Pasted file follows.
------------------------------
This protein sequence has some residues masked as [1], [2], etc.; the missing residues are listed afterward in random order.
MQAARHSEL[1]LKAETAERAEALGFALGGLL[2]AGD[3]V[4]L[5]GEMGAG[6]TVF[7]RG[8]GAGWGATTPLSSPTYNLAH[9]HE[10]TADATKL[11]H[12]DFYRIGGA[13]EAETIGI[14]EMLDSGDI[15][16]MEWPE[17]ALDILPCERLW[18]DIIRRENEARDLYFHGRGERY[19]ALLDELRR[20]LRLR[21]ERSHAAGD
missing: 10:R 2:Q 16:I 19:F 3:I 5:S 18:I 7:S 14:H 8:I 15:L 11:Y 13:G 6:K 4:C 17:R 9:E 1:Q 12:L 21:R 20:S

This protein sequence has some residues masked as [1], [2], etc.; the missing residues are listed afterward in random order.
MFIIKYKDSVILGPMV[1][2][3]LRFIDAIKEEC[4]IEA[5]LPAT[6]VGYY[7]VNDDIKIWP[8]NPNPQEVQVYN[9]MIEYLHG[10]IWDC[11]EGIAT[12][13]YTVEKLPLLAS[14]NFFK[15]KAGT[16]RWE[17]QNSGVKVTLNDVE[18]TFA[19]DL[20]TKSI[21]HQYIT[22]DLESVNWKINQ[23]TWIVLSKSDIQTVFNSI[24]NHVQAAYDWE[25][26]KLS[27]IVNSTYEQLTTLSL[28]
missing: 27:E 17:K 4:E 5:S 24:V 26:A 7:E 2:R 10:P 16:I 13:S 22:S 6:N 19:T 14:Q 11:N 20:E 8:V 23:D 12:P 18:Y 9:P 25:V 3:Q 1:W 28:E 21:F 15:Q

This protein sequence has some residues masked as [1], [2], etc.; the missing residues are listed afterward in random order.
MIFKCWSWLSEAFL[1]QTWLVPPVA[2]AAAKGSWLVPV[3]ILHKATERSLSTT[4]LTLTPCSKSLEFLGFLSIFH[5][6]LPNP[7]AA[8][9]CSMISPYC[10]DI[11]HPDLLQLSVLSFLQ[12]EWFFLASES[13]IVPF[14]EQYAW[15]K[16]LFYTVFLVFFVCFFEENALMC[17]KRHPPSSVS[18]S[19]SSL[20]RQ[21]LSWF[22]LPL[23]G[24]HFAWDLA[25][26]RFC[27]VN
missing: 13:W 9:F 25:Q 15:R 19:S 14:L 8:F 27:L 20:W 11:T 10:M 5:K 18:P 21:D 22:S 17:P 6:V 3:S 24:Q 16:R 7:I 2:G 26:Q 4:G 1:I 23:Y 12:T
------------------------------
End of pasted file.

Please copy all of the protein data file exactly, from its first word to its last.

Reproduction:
This protein sequence has some residues masked as [1], [2], etc.; the missing residues are listed afterward in random order.
MQAARHSEL[1]LKAETAERAEALGFALGGLL[2]AGD[3]V[4]L[5]GEMGAG[6]TVF[7]RG[8]GAGWGATTPLSSPTYNLAH[9]HE[10]TADATKL[11]H[12]DFYRIGGA[13]EAETIGI[14]EMLDSGDI[15][16]MEWPE[17]ALDILPCERLW[18]DIIRRENEARDLYFHGRGERY[19]ALLDELRR[20]LRLR[21]ERSHAAGD
missing: 10:R 2:Q 16:I 19:F 3:I 5:S 18:I 7:S 14:H 8:I 15:L 11:Y 13:G 6:K 4:C 17:R 9:E 1:Q 12:L 21:R 20:S

This protein sequence has some residues masked as [1], [2], etc.; the missing residues are listed afterward in random order.
MFIIKYKDSVILGPMV[1][2][3]LRFIDAIKEEC[4]IEA[5]LPAT[6]VGYY[7]VNDDIKIWP[8]NPNPQEVQVYN[9]MIEYLHG[10]IWDC[11]EGIAT[12][13]YTVEKLPLLAS[14]NFFK[15]KAGT[16]RWE[17]QNSGVKVTLNDVE[18]TFA[19]DL[20]TKSI[21]HQYIT[22]DLESVNWKINQ[23]TWIVLSKSDIQTVFNSI[24]NHVQAAYDWE[25][26]KLS[27]IVNSTYEQLTTLSL[28]
missing: 27:E 17:K 4:E 5:S 24:V 26:A 7:E 2:R 10:P 16:I 13:S 22:S 6:N 19:T 14:Q 11:N 20:E 8:V 23:D 12:P 18:Y 9:P 25:V 3:Q 1:W 28:E 21:F 15:Q

This protein sequence has some residues masked as [1], [2], etc.; the missing residues are listed afterward in random order.
MIFKCWSWLSEAFL[1]QTWLVPPVA[2]AAAKGSWLVPV[3]ILHKATERSLSTT[4]LTLTPCSKSLEFLGFLSIFH[5][6]LPNP[7]AA[8][9]CSMISPYC[10]DI[11]HPDLLQLSVLSFLQ[12]EWFFLASES[13]IVPF[14]EQYAW[15]K[16]LFYTVFLVFFVCFFEENALMC[17]KRHPPSSVS[18]S[19]SSL[20]RQ[21]LSWF[22]LPL[23]G[24]HFAWDLA[25][26]RFC[27]VN
missing: 13:W 9:F 25:Q 15:R 19:S 14:L 8:F 27:L 20:W 11:T 10:M 5:K 18:P 21:D 22:S 17:P 6:V 3:S 24:Q 16:R 7:I 2:G 26:Q 4:G 1:I 23:Y 12:T